rehabbing a multi-family

12 Replies


I've listened to several of the rehabing podcasts etc shows 2,12,18,21 but no-one makes mention of rehabbing a multifamily. How does rehabbing a occupied multifamily (say 3-4 units) work if youre working on a timeline to pay back lenders in a tenant friendly state. I assume its going to take several months to get the current tenants out. Even with a cash for keys. This is not guranteed if the tenant does not want to move. Do you calculate paying a high enough amount that the tenant would move or do you calculate holding for holding for long enough to get the tenants out. In my area most houses are multifamily. Or are there anything else to do?

Im closing a 12 unit this week and all 12 units need cosmetic rehabs. New entry doors, paint (on everything), flooring, light fixtures, replace all switches, receps, GFCI, countertops, backsplashes and appliances mainly. Nothing too crazy. My plan is wait until the 1st vacancy, which sounds like it will be very soon due to a pending eviction. I'll update that unit and then hopefully move a current tenant from another unit in at the higher rate and then rinse and repeat to get them all done in 12 months or less. I have 3 years before I need permanent financing though.

I would think there is no reason to get out tenets that are currently happy with their living environment.  I would suggest fixing after tenets have vacated, versus forcing evictions and adding unnecessary costs.  Keep performing units performing!

@Mike Mitchell  

We like to have 1-2 units in a smaller building and, 15-25% in a larger building (until we hit our velocity limit), vacated when we begin renovations - or shortly thereafter.  As units are completed we give those tenant whom we would like to keep first opportunity to occupy the newly renovated unit  (keep in mind that there is usually a rent increase involved here).

You can do outside reno's fully occupied, but we go the route spoke of in a couple of the other replies: Wait until a vacancy. We have a "one man" team anyway so it works nicely to have one full apartment renovation at a time which can take 1-3 weeks depending on the depth of the upgrades. 

We also "layer" our improvements. 123 Main St. Apt 1 might get new vinyl and light fixtures with its first tenant. Two years later when that tenant moves out, maybe new paint and windows, and so forth. We try to keep things as synergistic as possible. For example it's often cheaper per window to put all 9 windows in a unit vs. replacing the 5 worst now and the other 4 later.

@Frankie Woods   This would be on a fix and flip my intention would be to get this done in a few months and resold unoccupied.

@Roy N.  @Brandon Hicks   That is a great idea for when i'm ready to hold multi-families.  But this wouldn' t work for a flip. to Move the tenant with the ultimate goal of getting them out to sell vacant.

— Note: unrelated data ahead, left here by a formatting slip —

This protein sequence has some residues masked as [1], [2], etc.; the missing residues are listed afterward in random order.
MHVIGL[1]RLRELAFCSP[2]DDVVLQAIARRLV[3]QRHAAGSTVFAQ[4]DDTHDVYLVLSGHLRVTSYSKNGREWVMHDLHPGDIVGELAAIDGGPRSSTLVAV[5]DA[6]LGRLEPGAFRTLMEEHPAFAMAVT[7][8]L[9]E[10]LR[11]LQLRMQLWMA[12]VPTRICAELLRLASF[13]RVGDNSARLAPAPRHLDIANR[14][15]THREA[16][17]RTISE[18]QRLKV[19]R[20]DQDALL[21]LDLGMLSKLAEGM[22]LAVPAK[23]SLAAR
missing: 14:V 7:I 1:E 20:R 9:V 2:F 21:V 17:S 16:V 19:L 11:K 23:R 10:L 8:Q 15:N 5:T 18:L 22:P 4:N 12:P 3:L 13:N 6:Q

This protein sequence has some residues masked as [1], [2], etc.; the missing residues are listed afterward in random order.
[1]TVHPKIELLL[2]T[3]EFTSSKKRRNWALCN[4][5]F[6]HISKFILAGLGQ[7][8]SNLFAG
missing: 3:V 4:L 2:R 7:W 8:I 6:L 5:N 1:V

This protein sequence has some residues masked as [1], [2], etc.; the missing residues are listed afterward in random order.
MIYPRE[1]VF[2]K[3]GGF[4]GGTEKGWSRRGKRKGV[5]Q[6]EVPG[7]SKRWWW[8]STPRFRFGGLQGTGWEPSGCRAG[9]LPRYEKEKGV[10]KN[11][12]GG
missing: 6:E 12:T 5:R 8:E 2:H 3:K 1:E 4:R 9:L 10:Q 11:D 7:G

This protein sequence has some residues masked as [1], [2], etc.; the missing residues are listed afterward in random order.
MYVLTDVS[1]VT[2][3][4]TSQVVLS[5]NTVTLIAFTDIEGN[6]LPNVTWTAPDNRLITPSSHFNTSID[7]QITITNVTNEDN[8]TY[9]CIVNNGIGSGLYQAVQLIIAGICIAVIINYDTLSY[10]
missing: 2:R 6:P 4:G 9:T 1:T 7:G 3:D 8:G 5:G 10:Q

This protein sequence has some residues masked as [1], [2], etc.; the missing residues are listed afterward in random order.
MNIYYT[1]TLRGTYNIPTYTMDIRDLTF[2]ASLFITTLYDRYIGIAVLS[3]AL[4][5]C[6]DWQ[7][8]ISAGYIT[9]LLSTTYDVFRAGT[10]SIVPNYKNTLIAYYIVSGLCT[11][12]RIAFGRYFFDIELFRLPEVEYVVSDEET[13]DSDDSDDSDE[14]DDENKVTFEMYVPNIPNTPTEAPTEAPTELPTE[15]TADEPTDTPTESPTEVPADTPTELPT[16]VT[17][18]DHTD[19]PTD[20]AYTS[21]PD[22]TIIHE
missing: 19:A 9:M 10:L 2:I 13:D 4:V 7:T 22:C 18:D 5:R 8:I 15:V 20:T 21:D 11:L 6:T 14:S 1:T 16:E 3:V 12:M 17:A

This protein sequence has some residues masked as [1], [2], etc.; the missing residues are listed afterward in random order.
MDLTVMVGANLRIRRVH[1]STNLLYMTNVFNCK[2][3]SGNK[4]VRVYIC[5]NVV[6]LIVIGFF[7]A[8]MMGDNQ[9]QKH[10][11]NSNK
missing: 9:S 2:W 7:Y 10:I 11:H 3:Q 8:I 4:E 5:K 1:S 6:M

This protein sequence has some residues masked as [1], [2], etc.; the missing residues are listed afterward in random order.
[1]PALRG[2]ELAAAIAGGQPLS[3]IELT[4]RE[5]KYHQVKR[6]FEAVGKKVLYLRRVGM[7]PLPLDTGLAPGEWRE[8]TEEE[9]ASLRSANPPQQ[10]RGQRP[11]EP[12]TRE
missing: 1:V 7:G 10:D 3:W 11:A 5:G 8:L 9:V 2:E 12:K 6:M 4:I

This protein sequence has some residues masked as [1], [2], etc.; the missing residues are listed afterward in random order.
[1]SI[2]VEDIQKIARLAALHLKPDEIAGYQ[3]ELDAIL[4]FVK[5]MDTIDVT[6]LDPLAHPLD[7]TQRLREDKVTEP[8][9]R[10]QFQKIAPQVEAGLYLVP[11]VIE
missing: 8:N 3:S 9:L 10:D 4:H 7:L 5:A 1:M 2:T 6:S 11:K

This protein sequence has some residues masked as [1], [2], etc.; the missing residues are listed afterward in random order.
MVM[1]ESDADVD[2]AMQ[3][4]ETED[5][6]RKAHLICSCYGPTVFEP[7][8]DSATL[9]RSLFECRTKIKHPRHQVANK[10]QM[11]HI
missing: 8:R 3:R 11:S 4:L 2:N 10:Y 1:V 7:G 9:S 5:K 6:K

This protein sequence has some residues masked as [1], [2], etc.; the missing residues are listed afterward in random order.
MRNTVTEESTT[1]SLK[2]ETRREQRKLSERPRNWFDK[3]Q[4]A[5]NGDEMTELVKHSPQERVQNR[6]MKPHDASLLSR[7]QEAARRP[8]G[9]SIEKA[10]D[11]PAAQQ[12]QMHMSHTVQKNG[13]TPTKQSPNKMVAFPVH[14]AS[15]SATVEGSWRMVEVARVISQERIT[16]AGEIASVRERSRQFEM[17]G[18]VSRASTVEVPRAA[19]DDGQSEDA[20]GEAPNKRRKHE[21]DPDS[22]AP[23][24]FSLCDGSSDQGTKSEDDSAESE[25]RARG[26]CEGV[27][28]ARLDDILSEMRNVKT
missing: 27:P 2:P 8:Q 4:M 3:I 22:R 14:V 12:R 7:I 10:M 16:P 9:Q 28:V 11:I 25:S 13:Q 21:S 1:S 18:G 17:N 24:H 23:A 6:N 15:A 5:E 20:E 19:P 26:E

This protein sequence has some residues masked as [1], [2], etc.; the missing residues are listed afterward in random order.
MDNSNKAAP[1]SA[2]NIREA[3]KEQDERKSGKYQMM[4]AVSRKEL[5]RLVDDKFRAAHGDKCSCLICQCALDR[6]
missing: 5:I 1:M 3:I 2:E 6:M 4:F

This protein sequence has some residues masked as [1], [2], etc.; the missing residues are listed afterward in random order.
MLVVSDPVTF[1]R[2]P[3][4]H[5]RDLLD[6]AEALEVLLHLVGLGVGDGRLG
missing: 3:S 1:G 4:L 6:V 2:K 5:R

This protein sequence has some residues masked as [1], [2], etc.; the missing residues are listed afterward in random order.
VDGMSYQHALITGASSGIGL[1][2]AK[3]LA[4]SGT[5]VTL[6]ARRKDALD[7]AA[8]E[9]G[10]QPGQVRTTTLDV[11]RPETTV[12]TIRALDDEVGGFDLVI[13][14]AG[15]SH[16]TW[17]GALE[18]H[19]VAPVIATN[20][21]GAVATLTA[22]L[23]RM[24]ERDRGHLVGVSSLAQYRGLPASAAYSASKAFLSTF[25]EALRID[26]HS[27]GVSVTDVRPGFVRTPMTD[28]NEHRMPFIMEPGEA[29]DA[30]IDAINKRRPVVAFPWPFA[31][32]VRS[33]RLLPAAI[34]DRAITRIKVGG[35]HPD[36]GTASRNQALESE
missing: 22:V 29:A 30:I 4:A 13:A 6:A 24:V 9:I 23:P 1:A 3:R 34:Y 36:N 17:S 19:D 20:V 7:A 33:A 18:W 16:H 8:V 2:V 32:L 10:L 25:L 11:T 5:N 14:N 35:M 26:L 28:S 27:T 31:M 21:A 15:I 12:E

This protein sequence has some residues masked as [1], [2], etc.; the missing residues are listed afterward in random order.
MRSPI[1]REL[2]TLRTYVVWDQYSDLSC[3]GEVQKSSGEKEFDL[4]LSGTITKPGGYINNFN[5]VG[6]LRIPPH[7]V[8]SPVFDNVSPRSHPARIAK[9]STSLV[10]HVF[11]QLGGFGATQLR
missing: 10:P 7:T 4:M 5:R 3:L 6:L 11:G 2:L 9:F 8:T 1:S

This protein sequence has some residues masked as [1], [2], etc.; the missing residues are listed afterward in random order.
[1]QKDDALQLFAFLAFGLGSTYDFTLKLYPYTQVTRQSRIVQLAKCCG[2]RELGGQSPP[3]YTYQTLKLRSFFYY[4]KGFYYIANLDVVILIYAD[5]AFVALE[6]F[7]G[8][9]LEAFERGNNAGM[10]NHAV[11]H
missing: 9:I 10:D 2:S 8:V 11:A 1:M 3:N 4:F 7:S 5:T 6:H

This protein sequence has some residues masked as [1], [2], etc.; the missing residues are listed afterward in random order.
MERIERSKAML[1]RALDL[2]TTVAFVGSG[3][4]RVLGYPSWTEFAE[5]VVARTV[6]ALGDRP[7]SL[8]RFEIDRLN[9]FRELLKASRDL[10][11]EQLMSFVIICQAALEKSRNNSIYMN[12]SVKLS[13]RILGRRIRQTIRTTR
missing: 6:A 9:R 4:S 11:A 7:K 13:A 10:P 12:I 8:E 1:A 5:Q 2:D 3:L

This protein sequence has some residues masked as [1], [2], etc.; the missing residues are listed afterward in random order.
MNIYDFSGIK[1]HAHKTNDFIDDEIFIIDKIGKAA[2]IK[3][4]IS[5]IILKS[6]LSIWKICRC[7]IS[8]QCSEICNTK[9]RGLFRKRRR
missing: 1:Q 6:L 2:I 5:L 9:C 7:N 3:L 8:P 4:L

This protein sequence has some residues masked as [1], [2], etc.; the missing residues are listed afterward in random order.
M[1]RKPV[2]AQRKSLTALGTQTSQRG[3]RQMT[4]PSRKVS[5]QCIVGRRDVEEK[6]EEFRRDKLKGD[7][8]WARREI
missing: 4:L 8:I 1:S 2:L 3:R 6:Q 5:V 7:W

@Mike Mitchell  

The above approach could also work with a flip. Unless you are looking at a residential (SFH - part of the rehabilitation of a multi-family building is to fill it with quality tenants and have it on its way to stabilisation when you sell it.  

You will command a better price for a {partially} filled MFH, than an empty one (provided you have placed quality tenants).  Rarely would a buyer want to purchase a 16 - 50 unit building that was vacant.

@Roy N.  yup it would be for a residential property possibly 3 units. I know for larger buildings flips are usually a value added play to increase rent over time and resell

Ouch!  Didn't catch the flip part, sorry.  I honestly would plan on holding for as long as the longest active lease period.  You may also need to account for an eviction if they do not want to leave. 

However, you could always consider working with the tenets and conducting rehab work while they still live there if the cooperate.  Perhaps they'd like to stay with the new owners?

Originally posted by @Mike Mitchell :

@Roy N.  @Brandon Hicks   That is a great idea for when i'm ready to hold multi-families.  But this wouldn' t work for a flip. to Move the tenant with the ultimate goal of getting them out to sell vacant.

This would not work well.  You will need to prove the rents to get the higher selling price.  Lenders don't like to lend on vacant properties.  Buyers like to buy full properties.  Why on earth would you leave it vacant after upgrading?

@Steve Olafson from buying my first property retail last year. All of the rehabbed 2-3 families I looked at were fully vacant and fully rehabbed selling to owner occupants. From my understanding on a 3-4 family the selling price would still be based on comps like a SFR.

Originally posted by @Mike Mitchell :

@Steve Olafson from buying my first property retail last year. All of the rehabbed 2-3 families I looked at were fully vacant and fully rehabbed selling to owner occupants. From my understanding on a 3-4 family the selling price would still be based on comps like a SFR.

Must be different where you are located.  In my eighteen years of apartment investing, I have never seen this as a strategy.

Lenders do like to see income.  If you don't have rents established then the lender will figure this part on their own.  Income still matters.

For what it is worth... I use comps to determine the value of 100 unit properties but will adjust that value based on the occupancy.

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